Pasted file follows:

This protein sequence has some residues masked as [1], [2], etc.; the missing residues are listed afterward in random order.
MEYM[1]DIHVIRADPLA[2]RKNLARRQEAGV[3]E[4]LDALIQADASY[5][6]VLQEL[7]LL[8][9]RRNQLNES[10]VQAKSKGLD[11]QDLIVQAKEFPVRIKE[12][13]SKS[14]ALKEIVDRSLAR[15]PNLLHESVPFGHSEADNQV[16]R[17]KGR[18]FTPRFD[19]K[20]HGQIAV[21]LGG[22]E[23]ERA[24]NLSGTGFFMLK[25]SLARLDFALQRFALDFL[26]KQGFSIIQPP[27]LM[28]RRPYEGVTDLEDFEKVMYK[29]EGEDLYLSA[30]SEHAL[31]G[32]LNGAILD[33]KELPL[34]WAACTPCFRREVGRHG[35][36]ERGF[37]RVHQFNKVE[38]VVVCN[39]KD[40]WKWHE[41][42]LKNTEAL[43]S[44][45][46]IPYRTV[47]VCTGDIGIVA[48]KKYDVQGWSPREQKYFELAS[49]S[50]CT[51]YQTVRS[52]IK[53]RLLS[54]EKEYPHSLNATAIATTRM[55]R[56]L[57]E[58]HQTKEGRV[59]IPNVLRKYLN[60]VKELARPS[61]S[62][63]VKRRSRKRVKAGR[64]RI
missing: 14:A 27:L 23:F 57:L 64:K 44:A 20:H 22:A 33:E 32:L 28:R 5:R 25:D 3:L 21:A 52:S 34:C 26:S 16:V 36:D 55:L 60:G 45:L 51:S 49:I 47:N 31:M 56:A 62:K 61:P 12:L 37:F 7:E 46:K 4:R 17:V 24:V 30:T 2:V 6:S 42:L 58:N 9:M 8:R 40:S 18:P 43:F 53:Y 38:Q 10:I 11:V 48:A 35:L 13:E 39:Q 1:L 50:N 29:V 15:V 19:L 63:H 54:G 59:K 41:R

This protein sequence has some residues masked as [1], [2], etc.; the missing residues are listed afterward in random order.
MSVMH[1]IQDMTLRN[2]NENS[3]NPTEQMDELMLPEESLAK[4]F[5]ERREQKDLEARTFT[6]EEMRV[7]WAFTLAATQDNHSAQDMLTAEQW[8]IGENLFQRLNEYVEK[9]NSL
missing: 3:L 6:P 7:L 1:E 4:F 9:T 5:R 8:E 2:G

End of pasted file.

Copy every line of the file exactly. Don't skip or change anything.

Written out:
This protein sequence has some residues masked as [1], [2], etc.; the missing residues are listed afterward in random order.
MEYM[1]DIHVIRADPLA[2]RKNLARRQEAGV[3]E[4]LDALIQADASY[5][6]VLQEL[7]LL[8][9]RRNQLNES[10]VQAKSKGLD[11]QDLIVQAKEFPVRIKE[12][13]SKS[14]ALKEIVDRSLAR[15]PNLLHESVPFGHSEADNQV[16]R[17]KGR[18]FTPRFD[19]K[20]HGQIAV[21]LGG[22]E[23]ERA[24]NLSGTGFFMLK[25]SLARLDFALQRFALDFL[26]KQGFSIIQPP[27]LM[28]RRPYEGVTDLEDFEKVMYK[29]EGEDLYLSA[30]SEHAL[31]G[32]LNGAILD[33]KELPL[34]WAACTPCFRREVGRHG[35][36]ERGF[37]RVHQFNKVE[38]VVVCN[39]KD[40]WKWHE[41][42]LKNTEAL[43]S[44][45][46]IPYRTV[47]VCTGDIGIVA[48]KKYDVQGWSPREQKYFELAS[49]S[50]CT[51]YQTVRS[52]IK[53]RLLS[54]EKEYPHSLNATAIATTRM[55]R[56]L[57]E[58]HQTKEGRV[59]IPNVLRKYLN[60]VKELARPS[61]S[62][63]VKRRSRKRVKAGR[64]RI
missing: 14:A 27:L 23:F 57:L 64:K 44:A 20:H 22:A 33:E 32:L 28:R 5:R 25:D 3:L 21:A 52:S 34:C 26:S 16:V 36:D 55:L 60:G 45:L 51:S 49:I 47:N 31:M 56:A 62:K 61:P 12:L 37:F 7:E 46:K 4:R 17:V 24:V 30:T 2:V 6:S 42:L 58:N 9:M 8:R 40:S 18:P 43:F 53:Y 38:Q 10:I 11:V 48:A 35:L 13:E 39:Q 1:L 50:N 29:V 15:V 19:L 63:H 54:G 59:K 41:R

This protein sequence has some residues masked as [1], [2], etc.; the missing residues are listed afterward in random order.
MSVMH[1]IQDMTLRN[2]NENS[3]NPTEQMDELMLPEESLAK[4]F[5]ERREQKDLEARTFT[6]EEMRV[7]WAFTLAATQDNHSAQDMLTAEQW[8]IGENLFQRLNEYVEK[9]NSL
missing: 3:L 6:P 7:L 1:E 4:F 9:T 5:R 8:E 2:G